On appeal from [2011] EWCA Civ 681

The case concerned the UK Border Agency’s list of skilled occupations contained in the Occupation Codes of Practice and whether it was part of the Immigration Rules, as the Codes in which the list was set out has not been laid before Parliament under the Immigration Act 1971, s 3(2).  The list of occupations is referred to in para 82 (a) (1) Appendix A of the Immigration Rules.

The Court dismissed the appeal of the Secretary of State. They rejected the submission that it was open to the Secretary to control immigration in a way not covered by the Immigration Rules at common law under the Royal Prerogative. Everything which is in the nature of a rule as to the practice to be followed in the administration of the 1971 Act must be laid before Parliament. Resort to the technique of referring to outside documents, is not in itself objectionable, but it is if it enables the Secretary of State to avoid her statutory obligation to lay any changes to the rules before Parliament.  The Occupation Codes contain general guidance for sponsors and caseworkers, but they also contain detailed information, the application of which will determine whether an applicant will qualify for entry or leave to remain. Any requirement which, if not satisfied will lead to an application for leave to enter or remain being refused is a rule within the meaning of s 3(2). So a fair reading of s 3(2) requires that it be laid before Parliament.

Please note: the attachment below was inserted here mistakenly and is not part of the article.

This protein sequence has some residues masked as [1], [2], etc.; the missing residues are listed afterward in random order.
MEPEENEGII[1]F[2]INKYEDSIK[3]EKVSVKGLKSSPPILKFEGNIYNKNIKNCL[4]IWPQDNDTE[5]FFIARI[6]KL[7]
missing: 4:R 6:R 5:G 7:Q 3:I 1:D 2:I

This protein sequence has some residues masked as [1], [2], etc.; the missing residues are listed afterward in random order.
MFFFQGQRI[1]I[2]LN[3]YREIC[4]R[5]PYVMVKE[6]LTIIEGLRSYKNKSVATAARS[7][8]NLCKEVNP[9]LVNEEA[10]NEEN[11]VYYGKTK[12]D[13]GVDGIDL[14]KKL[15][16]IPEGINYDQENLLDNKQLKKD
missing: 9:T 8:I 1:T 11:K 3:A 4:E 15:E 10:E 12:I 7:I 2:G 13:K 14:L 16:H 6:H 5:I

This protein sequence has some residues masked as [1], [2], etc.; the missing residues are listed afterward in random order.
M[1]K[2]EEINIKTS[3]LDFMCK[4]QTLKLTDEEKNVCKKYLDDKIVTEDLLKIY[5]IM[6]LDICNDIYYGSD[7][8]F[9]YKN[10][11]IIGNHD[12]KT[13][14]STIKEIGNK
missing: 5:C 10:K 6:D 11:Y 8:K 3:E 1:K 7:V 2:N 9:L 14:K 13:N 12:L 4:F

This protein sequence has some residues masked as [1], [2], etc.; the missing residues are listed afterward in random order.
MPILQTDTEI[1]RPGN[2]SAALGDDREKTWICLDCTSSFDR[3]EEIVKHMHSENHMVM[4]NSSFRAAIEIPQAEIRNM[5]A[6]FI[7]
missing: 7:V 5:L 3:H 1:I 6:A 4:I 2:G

The Court acknowledged that the volume of material that will now have to be laid to give effect to the Court’s judgment will impose a heavy burden on Parliament. The Court questioned whether the current system, which is over forty years old, is still fit for purpose today, but any changes must be a matter for Parliament.

For Court’s press summary, please download: Court’s Press Summary
For judgment, please download: [2012] UKSC 33
For a non-PDF version of the judgment, please visit: BAILII